The Penn Museum is temporarily closed to the public due to COVID-19. Learn more.
logo

Statue

Object Number:C229
Current Location: Collections Storage
Culture:Chinese
Buddhist
Provenience: China
Period: Ming Dynasty
Date Made: Ming Dynasty
Early Date: 1368
Late Date: 1644
Section:Asian
Materials:Bronze
Gilding
Technique:Gilt
Iconography:Vairochana Buddha
Height: 152 cm
Credit Line:The Chinese Expedition, Carl W. Bishop, 1916
Other Number:GETZ 32 - Other Number

Description

Gilt bronze statue of Vairochana Buddha. This image of Vairochana represents the central Buddha of the Tiantai and Huayan sects. This figure is believed to be the spiritual foundation from which all other Buddhas emanate, and is depicted in samboghakaya form, in the “enjoyment body” taken after full spiritual awakening. The supreme enlightenment of all the Buddhas is represented here by the hand gesture, called uttarabodhi mudra. Figure is of heroic size seated cross-legged upon a lotus throne which has four rows of petals. The soles of the feet are turned upward and the crown has five jewelled peaks each containing a small seated Buddha. Other physical attributes include long ears, a broad forehead, eyes downcast, and a small raised urna.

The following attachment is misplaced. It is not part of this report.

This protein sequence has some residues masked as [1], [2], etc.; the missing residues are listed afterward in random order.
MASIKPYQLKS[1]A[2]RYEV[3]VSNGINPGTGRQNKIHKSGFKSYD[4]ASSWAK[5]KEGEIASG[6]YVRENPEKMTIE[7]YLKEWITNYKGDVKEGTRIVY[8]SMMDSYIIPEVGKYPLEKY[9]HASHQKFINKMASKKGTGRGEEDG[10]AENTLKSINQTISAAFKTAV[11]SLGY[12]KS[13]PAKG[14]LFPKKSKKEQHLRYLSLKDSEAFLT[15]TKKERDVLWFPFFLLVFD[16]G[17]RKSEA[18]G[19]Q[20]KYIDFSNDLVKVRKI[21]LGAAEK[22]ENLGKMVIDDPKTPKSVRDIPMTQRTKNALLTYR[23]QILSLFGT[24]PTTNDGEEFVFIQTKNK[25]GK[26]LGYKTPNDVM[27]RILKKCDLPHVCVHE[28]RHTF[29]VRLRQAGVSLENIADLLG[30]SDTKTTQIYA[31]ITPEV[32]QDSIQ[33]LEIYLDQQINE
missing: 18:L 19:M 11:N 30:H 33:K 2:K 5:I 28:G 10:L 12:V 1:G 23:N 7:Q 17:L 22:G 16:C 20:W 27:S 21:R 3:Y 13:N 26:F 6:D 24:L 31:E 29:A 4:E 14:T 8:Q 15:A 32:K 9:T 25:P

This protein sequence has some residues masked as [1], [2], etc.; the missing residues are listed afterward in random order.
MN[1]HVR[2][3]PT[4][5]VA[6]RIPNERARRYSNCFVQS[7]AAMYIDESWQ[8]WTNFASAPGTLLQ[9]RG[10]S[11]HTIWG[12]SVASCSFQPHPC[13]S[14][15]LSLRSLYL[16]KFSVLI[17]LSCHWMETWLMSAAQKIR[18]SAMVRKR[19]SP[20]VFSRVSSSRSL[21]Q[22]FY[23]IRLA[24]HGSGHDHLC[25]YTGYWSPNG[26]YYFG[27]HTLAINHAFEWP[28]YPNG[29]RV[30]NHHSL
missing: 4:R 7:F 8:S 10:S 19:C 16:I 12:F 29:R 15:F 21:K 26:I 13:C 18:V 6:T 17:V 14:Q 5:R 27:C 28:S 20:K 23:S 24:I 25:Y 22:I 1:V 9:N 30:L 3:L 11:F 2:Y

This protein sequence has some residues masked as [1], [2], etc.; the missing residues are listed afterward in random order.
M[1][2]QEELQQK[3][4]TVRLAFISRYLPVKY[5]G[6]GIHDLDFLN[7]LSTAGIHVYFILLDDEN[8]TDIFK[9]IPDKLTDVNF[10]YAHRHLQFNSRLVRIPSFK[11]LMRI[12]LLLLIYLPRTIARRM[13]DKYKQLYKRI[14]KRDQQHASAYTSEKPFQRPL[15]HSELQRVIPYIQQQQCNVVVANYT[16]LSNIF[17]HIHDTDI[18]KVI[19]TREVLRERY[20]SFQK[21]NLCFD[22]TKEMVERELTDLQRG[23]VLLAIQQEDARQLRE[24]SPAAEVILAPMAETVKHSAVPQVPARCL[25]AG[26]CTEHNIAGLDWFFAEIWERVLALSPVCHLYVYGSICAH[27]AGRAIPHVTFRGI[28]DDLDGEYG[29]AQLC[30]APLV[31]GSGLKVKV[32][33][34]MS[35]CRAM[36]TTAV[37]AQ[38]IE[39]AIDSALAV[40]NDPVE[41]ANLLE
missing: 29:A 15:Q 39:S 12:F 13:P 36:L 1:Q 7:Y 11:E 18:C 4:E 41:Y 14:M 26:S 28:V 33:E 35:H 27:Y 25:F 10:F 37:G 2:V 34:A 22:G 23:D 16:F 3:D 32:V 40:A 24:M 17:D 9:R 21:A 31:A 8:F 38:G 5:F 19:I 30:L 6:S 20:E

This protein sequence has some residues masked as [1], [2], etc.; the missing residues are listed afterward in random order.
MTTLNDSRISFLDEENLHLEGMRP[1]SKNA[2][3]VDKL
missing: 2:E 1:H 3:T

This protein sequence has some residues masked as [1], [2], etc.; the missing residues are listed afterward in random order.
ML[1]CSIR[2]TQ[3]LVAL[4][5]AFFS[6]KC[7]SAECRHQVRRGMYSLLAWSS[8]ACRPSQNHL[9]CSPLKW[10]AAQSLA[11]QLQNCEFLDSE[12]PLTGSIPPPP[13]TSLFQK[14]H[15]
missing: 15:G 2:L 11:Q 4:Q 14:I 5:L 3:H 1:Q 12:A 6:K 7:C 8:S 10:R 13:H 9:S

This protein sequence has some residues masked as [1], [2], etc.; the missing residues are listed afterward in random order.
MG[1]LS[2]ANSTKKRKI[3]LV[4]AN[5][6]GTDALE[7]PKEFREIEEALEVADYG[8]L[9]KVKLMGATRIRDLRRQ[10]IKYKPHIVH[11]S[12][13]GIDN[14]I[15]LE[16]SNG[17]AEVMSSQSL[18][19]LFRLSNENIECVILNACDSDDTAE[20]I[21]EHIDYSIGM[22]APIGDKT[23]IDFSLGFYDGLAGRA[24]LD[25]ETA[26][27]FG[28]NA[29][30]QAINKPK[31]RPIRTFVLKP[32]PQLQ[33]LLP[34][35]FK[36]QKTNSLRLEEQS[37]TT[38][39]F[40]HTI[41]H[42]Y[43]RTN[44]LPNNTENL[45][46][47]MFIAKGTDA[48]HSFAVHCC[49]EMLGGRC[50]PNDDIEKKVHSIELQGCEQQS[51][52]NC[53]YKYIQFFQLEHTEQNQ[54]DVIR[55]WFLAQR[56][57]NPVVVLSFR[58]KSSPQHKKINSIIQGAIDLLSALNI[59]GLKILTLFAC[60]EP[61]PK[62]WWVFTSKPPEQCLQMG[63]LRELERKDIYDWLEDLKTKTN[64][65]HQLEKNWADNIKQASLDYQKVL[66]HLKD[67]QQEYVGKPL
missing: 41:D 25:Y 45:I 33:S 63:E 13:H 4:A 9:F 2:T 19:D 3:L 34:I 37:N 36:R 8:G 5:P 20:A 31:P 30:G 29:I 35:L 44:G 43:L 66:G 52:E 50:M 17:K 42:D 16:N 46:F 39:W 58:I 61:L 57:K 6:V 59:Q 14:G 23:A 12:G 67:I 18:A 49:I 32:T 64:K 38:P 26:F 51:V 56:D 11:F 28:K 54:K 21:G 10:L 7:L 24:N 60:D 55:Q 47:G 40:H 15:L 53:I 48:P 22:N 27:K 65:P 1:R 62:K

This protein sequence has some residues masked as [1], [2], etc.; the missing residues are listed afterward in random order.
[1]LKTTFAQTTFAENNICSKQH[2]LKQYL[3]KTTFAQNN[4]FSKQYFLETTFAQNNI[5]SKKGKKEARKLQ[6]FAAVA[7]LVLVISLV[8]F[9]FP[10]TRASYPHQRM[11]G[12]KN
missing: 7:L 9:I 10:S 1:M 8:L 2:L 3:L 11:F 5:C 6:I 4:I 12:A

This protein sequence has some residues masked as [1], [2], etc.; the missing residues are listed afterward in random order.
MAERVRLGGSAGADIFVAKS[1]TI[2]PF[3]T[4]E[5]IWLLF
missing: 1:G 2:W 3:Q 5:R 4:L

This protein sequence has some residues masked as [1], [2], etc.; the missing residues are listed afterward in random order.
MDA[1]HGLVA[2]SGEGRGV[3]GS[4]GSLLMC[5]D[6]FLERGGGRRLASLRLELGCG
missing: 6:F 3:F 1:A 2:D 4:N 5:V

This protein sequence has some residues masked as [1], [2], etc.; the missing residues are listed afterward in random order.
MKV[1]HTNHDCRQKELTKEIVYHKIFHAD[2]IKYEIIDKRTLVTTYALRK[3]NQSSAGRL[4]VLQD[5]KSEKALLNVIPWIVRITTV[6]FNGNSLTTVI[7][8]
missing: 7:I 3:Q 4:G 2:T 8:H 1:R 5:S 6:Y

Bibliography:

[Article] Murai, Noriko, and Chong, Alan, and Abe, Stanley K. 2009. "Collecting Chinese Sculpture: Paris, New York, Boston". Journeys East: Isabella Stewart Gardner and Asia. Boston. Isabella Stewart Gardner Museum. pg. 432-442 Actual Citation : Page/Fig./Plate: Pg. 438, Fig. 11View Objects related to this Actual Citation
[Catalogue] Getz, John. 1916. The University Museum Exhibition of Oriental Art.. Philadelphia. The University Museum. Actual Citation : Page/Fig./Plate: p. 186, No. 32View Objects related to this Actual Citation
[Article] Bishop, Carl W. 1916. "Notes on Chinese Statuary". The Museum Journal. Philadelphia. The University Museum. Vol. VII. no. No. 3. pg. 152-177 Actual Citation : Page/Fig./Plate: 175, Figure 172View Objects related to this Actual Citation

You may also be interested in these objects:


See a problem? Let us know online.collections@pennmuseum.org